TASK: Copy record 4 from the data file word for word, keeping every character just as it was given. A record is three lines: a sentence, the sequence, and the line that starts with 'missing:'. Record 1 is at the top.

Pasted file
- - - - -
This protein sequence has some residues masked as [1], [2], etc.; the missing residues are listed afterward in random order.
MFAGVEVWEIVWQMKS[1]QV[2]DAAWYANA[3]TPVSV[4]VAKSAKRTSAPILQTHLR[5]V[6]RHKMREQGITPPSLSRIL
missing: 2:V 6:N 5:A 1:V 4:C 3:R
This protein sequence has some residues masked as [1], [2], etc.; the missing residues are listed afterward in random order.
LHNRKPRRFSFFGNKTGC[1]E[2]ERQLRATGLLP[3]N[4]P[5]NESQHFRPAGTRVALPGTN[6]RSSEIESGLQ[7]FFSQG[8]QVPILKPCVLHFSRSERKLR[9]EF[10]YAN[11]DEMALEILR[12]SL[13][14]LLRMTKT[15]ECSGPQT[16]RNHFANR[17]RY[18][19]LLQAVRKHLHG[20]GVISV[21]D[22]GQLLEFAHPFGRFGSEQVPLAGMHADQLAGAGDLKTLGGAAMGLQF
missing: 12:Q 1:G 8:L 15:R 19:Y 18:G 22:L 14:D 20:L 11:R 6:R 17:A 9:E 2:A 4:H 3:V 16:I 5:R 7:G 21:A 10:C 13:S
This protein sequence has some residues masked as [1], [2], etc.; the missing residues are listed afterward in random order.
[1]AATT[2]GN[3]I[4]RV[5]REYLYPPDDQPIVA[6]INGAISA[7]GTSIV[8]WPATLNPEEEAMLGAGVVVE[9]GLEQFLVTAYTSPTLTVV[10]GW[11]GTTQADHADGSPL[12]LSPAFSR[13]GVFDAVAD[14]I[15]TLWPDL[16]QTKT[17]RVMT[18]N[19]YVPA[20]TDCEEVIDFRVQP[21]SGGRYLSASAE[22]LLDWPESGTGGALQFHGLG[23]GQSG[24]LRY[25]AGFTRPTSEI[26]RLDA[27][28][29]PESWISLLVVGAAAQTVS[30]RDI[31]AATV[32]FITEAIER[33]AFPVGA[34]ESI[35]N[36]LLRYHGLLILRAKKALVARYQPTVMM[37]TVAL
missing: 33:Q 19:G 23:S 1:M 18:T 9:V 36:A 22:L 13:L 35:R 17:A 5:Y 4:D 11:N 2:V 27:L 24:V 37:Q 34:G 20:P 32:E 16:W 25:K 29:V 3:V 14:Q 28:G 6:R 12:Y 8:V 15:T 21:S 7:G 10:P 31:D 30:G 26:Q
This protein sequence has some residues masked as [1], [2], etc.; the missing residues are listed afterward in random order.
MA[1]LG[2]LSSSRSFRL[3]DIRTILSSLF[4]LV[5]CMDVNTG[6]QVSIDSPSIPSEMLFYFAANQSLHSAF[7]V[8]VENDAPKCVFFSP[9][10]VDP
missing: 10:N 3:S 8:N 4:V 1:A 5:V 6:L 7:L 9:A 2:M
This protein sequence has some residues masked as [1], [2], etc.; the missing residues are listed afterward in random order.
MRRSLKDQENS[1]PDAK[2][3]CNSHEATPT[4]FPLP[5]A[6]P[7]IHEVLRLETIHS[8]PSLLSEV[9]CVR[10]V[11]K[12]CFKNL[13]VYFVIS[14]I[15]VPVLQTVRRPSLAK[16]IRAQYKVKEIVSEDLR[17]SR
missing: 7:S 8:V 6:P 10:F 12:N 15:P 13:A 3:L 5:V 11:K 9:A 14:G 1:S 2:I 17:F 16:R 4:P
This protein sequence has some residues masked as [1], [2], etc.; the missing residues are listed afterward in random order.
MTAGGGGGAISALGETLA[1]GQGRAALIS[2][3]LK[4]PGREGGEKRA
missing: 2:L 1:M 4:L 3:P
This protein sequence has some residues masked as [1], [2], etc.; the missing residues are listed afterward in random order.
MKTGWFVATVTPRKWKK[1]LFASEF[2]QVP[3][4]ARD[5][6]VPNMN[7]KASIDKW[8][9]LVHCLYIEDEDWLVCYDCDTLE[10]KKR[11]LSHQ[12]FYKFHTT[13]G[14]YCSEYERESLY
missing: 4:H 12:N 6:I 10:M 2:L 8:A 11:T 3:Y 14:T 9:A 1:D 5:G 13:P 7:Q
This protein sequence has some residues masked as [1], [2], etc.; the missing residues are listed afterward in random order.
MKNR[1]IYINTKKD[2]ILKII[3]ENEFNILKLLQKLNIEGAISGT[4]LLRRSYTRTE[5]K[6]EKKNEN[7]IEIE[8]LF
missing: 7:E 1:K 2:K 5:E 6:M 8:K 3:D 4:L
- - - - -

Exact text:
This protein sequence has some residues masked as [1], [2], etc.; the missing residues are listed afterward in random order.
MA[1]LG[2]LSSSRSFRL[3]DIRTILSSLF[4]LV[5]CMDVNTG[6]QVSIDSPSIPSEMLFYFAANQSLHSAF[7]V[8]VENDAPKCVFFSP[9][10]VDP
missing: 10:N 3:S 8:N 4:V 1:A 5:V 6:L 7:L 9:A 2:M